Exxon Mobil loses $1 billion due to sanctions against Russia

Feb 27, 2015 12:00 AM

Exxon Mobil Corporation has reported that the sanctions against Rosneft Oil Co, imposed by the US and European governments, has cost Exxon $1 billion during the fiscal year 2014.

According to a securities filing, the suspension of joint venture between Exxon Mobil and Rosneft is the reason behind Exxon’s loss. The maximum exposure faced by the oil firm is capped at $1 billion, as of December 31, 2014.

To comply with the sanctions, Exxon has “wound down” its activities which involve Russian offshore drilling in the Black Sea and Arctic regions, plus the onshore activities in Western Siberia.

The sanctions from the West target the Russian oil industry, specifically the unconventional ways of drilling and oil production. Offshore and shale drilling are covered by sanctions, while the more conventional ways are not prohibited. Sanctions were imposed on Russia due to the Ukrainian dispute. The US and European Union accused the Russian government of fuelling the conflict in Kiev, where separatists are fighting the Ukrainian government.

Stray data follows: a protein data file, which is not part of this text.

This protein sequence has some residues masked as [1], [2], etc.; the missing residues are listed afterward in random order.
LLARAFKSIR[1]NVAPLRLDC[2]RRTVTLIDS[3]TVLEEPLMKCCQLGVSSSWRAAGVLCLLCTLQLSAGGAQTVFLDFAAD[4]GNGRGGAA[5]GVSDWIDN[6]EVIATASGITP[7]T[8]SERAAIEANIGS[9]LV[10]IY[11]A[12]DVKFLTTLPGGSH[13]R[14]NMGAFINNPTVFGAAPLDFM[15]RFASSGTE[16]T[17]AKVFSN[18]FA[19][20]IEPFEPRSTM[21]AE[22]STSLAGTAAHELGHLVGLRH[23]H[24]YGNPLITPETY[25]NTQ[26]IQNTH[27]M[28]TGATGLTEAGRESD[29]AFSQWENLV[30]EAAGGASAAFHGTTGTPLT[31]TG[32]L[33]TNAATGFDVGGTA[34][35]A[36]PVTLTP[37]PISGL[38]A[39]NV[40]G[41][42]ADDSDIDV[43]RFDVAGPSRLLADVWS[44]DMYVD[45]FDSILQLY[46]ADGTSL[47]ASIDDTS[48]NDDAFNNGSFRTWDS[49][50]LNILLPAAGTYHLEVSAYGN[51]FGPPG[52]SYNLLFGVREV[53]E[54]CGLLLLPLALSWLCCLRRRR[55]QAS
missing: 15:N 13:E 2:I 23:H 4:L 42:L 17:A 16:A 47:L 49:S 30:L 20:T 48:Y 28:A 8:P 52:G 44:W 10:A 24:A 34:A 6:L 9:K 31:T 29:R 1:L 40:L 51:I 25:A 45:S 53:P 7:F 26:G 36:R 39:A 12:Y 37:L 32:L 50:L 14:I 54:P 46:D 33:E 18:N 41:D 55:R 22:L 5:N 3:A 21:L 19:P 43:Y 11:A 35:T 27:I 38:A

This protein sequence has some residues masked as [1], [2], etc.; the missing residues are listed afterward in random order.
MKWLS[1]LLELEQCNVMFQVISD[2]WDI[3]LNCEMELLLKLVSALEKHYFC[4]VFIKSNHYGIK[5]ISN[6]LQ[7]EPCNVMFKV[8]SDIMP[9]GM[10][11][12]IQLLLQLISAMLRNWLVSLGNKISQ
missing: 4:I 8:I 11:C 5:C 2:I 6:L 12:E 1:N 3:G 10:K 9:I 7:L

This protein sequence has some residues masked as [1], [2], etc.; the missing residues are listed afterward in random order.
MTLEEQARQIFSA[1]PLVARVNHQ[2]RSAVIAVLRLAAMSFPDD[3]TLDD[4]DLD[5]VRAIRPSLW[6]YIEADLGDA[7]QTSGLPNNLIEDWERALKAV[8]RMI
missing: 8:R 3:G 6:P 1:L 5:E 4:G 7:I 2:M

The sanctions prohibit American oil companies from providing oil equipment and oil drilling expertise to Russian firms, who are involved in offshore drilling or hydraulic fracturing on shale formations. Russia is heavily dependent on its oil production. Its oil industry is seen as the key driver of growth for the country’s economy. The sanctions are intended to hurt its oil industry, and to pressurize its government. Rosneft is currently led by Igor Sechin, who maintains close ties with Russian President Vladimir Putin.

On a related note, Schlumberger Limited, despite the sanctions, is looking for contractual work in Russian oil industry. The world’s largest oilfield services provider used its foreign business units to bid for contracts in Russian offshore drilling projects, located in the Arctic region, which is prohibited by the sanctions. However, it was reported that the sanctions do not apply to foreign subsidiaries of US-based businesses. Baker Hughes Incorporated has also been involved in the bidding process.

However, Schlumberger’s planned merger with the Russian Eurasia Drilling Company Limited, valued at $1.7 billion, still awaits an approval from Russian regulatory authorities.

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